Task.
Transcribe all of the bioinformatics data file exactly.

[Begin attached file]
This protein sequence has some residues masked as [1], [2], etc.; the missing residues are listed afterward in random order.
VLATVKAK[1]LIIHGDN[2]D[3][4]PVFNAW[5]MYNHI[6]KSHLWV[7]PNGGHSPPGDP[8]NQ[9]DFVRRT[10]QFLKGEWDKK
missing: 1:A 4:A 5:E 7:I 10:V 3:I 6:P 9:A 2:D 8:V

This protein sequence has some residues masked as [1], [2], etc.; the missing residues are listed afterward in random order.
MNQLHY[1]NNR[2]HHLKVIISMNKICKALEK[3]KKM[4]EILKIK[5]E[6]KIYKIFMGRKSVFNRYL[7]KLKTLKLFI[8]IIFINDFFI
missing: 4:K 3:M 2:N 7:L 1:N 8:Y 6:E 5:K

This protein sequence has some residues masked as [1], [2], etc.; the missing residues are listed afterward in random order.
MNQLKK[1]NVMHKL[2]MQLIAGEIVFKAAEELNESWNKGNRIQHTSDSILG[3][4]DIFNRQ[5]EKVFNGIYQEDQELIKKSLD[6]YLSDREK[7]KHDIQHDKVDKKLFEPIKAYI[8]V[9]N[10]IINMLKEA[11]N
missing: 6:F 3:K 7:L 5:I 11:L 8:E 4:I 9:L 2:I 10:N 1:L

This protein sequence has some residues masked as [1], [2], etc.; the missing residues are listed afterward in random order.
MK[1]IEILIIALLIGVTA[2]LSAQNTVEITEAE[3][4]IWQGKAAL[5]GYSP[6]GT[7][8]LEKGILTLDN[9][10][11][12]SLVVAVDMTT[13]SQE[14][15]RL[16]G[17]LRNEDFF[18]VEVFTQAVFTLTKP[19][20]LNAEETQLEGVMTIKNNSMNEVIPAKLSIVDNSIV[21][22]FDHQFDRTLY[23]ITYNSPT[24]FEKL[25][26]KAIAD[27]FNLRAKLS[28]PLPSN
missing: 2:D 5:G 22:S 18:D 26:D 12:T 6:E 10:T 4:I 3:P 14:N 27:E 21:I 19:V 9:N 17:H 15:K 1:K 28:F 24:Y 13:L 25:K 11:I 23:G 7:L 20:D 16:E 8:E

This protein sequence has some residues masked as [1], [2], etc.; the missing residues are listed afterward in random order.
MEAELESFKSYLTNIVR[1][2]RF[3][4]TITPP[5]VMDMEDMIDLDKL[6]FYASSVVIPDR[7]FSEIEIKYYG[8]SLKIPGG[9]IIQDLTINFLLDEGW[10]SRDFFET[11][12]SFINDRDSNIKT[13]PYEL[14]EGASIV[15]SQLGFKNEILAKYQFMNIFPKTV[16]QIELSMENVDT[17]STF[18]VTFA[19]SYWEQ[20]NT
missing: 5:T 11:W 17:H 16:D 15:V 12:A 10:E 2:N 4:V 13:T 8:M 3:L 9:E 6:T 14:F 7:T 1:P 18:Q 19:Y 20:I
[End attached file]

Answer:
This protein sequence has some residues masked as [1], [2], etc.; the missing residues are listed afterward in random order.
VLATVKAK[1]LIIHGDN[2]D[3][4]PVFNAW[5]MYNHI[6]KSHLWV[7]PNGGHSPPGDP[8]NQ[9]DFVRRT[10]QFLKGEWDKK
missing: 1:A 4:A 5:E 7:I 10:V 3:I 6:P 9:A 2:D 8:V

This protein sequence has some residues masked as [1], [2], etc.; the missing residues are listed afterward in random order.
MNQLHY[1]NNR[2]HHLKVIISMNKICKALEK[3]KKM[4]EILKIK[5]E[6]KIYKIFMGRKSVFNRYL[7]KLKTLKLFI[8]IIFINDFFI
missing: 4:K 3:M 2:N 7:L 1:N 8:Y 6:E 5:K

This protein sequence has some residues masked as [1], [2], etc.; the missing residues are listed afterward in random order.
MNQLKK[1]NVMHKL[2]MQLIAGEIVFKAAEELNESWNKGNRIQHTSDSILG[3][4]DIFNRQ[5]EKVFNGIYQEDQELIKKSLD[6]YLSDREK[7]KHDIQHDKVDKKLFEPIKAYI[8]V[9]N[10]IINMLKEA[11]N
missing: 6:F 3:K 7:L 5:I 11:L 8:E 4:I 9:L 2:I 10:N 1:L

This protein sequence has some residues masked as [1], [2], etc.; the missing residues are listed afterward in random order.
MK[1]IEILIIALLIGVTA[2]LSAQNTVEITEAE[3][4]IWQGKAAL[5]GYSP[6]GT[7][8]LEKGILTLDN[9][10][11][12]SLVVAVDMTT[13]SQE[14][15]RL[16]G[17]LRNEDFF[18]VEVFTQAVFTLTKP[19][20]LNAEETQLEGVMTIKNNSMNEVIPAKLSIVDNSIV[21][22]FDHQFDRTLY[23]ITYNSPT[24]FEKL[25][26]KAIAD[27]FNLRAKLS[28]PLPSN
missing: 2:D 5:G 22:S 18:D 26:D 12:T 6:E 10:T 4:I 3:P 14:N 27:E 21:I 19:V 9:N 17:H 15:K 1:K 28:F 24:Y 13:L 25:K 11:I 23:G 7:L 20:D 16:E 8:E

This protein sequence has some residues masked as [1], [2], etc.; the missing residues are listed afterward in random order.
MEAELESFKSYLTNIVR[1][2]RF[3][4]TITPP[5]VMDMEDMIDLDKL[6]FYASSVVIPDR[7]FSEIEIKYYG[8]SLKIPGG[9]IIQDLTINFLLDEGW[10]SRDFFET[11][12]SFINDRDSNIKT[13]PYEL[14]EGASIV[15]SQLGFKNEILAKYQFMNIFPKTV[16]QIELSMENVDT[17]STF[18]VTFA[19]SYWEQ[20]NT
missing: 5:T 11:W 17:H 16:D 15:V 12:A 10:E 2:N 4:V 13:T 8:M 3:L 9:E 6:T 14:F 7:T 1:P 18:Q 19:Y 20:I